MemberMaya Higashi Wakana

I am interested in a microsociological, socio-psychological approach to the close reading of British and American literature. My basic claim is that some types of fiction reflect life’s constructed, that is, fictional quality. I am presently focusing on the phenomena of intimacies, taking up works by Jane Austen, Henry James, Edith Wharton, George Eliot, and Nathaniel Hawthorne to see how these authors depicted their protagonists as they generated, maintained and dissolved their intimacies with others.

MemberLisa L. Tyler

…Modern Language Association
International Hemingway Society
Jane Austen Society of North America
Virginia Woolf Society
Edith Wharton Society…
…Companion to Ernest Hemingway.  Greenwood, 2001.

Essays Published in Refereed Journals

(Accepted and in press) “Sins of the Father: Mental Illness, Heredity, and the Short Fiction of Edith Wharton and Ernest Hemingway.” Edith Wharton Review, forthcoming.

“Modernist Jane:  Austen’s Reception by Writers of the Twenties and Thirties.”  Persuasions, vol. 39, 2017, pp. 88-99.
“How the Weather Was”:  Anthropogenic …

Lisa Tyler teaches literature, composition, and business communication at Sinclair Community College in Dayton, Ohio. She serves on the board of the Jane Austen Society of North America and the Hemingway Society. She is also on the editorial advisory board of the Hemingway Review. She is the author or editor of four books and has published more than 40 essays in academic journals and edited collections. She received Sinclair’s Distinguished Faculty Scholar Award in 2017. Her research interests include intertextualities between Ernest Hemingway’s fiction and novels by women writers (including Jane Austen, Emily Bronte, Virginia Woolf, and Edith Wharton), literary allusion and modernist writing more generally, Hemingway and the Anthropocene, and contemporary American dramatist Marsha Norman.

MemberJana Tigchelaar

…: Gifts, Community, and Regionalism in the Christmas Stories of Sarah Orne Jewett and Mary Wilkins Freeman.” Legacy: A Journal of American Woman Writers 32.1 (December 2014): 236-57. “Empathy or Expectation of Return: Relationships, Gifts, and Economy in Edith Wharton’s Summer.” Edith Wharton Review 28.1 (Spring 2012): 13-20.Book Chapters“The Modernist Aesthetic and the Immigrant: Anzia Yezierska’s Communities of Countrymen.” Community Boundaries and Border Crossings: Critical Essays on Ethnic Women …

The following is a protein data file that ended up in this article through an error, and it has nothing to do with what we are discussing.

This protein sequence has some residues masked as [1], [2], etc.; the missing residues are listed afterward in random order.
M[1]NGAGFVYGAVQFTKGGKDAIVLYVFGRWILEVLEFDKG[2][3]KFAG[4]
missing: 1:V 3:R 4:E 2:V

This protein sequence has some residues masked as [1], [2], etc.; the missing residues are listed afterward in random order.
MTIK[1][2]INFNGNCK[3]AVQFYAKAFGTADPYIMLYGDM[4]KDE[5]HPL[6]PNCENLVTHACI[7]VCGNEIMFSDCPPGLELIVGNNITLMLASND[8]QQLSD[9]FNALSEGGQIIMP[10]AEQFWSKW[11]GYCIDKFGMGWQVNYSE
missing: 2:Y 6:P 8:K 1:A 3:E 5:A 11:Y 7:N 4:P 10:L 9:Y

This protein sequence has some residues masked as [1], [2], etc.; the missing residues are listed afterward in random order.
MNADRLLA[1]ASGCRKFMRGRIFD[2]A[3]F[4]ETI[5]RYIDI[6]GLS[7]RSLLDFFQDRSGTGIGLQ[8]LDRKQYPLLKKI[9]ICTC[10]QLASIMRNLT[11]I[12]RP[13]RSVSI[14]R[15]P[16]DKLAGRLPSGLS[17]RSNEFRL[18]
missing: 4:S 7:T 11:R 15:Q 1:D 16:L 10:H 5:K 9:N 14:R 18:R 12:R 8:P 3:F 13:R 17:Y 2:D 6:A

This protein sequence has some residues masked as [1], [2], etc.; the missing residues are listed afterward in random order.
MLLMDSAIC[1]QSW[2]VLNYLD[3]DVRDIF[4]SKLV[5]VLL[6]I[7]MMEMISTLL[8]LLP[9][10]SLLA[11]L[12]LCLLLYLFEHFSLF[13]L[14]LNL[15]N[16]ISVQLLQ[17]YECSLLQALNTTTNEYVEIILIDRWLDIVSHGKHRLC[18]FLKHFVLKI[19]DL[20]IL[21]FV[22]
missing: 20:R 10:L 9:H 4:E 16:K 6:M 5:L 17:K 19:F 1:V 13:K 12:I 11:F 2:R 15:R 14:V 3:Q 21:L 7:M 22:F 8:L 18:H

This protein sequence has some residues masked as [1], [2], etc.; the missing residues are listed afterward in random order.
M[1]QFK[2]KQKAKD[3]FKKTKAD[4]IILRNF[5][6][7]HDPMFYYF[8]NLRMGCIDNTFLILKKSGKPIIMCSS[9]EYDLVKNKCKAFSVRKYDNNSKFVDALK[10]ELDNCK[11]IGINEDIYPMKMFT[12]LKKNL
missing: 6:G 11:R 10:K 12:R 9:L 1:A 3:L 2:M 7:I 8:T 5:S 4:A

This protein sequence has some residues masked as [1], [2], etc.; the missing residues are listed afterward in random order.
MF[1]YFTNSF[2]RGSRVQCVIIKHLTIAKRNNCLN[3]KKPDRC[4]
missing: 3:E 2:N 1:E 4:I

Assistant Professor of English at Marshall University, teaching early and nineteenth-century American literature, women writers, and regional literature.

MemberTravis M. Foster

…014): 462-483.

“Grotesque Sympathy: Lydia Maria Child, White Reform, and the Embodiment of Urban Space.” ESQ: A Journal of the American Renaissance 56.1 (2010): 1-32.

“Ascendant Obtuseness and Aesthetic Perception in The House of Mirth.” The Edith Wharton Review 23.1 (2007): 1-8. (2007 Edith Wharton Essay Prize Winner.)

“Matthiessen’s Public Privates: Homosexual Expression and the Aesthetics of Sexual Inversion.” American Literature 78.3 (2006): 235-62.


Book Chapters

MemberJennie Ann Kassanoff

… forthcoming from The Henry James Review; “Pregnant Chad: Gender, Race, and the Ballot,” American Literature 87 (Sept. 2015): 575-602“Gilt Stricken:  The Interdependencies of the Gilded Age,” American Literary History 25 (Fall 2013): 660-671.Edith Wharton and the Politics of Race. Cambridge University Press, 2004….

Late nineteenth- and early twentieth-century American literature

MemberYair Solan

…Modernism/modernity 25.1 (2018): 161-184.

“Housebreakers and Peeping Toms: Voyeurism in John Cheever’s Early Suburban Stories.” Journal of the Short Story in English 66 (2016): 303-321.

“‘Striking Stereopticon Views’: Edith Wharton’s ‘Bunner Sisters’ and Nineteenth-Century Magic Lantern Entertainment.” Studies in American Naturalism 7.2 (2012): 135-150.
Winner, Robert H. Elias Essay Prize.

“Modernism, Media, and the Virtual.&#…

I recently received a Ph.D. in English with doctoral certificates in American Studies and Film Studies from the Graduate Center of the City University of New York and currently teach at Queens College, CUNY. I specialize in nineteenth- and twentieth-century American literature, film and media studies, and the interrelations of literary and technological culture. My articles have been published in Modernism/modernity, the Journal of the Short Story in English, and Studies in American Naturalism. At present, I am working on a book project that examines U.S. writers’ critical engagement with the screen from pre-cinematic media to early motion pictures.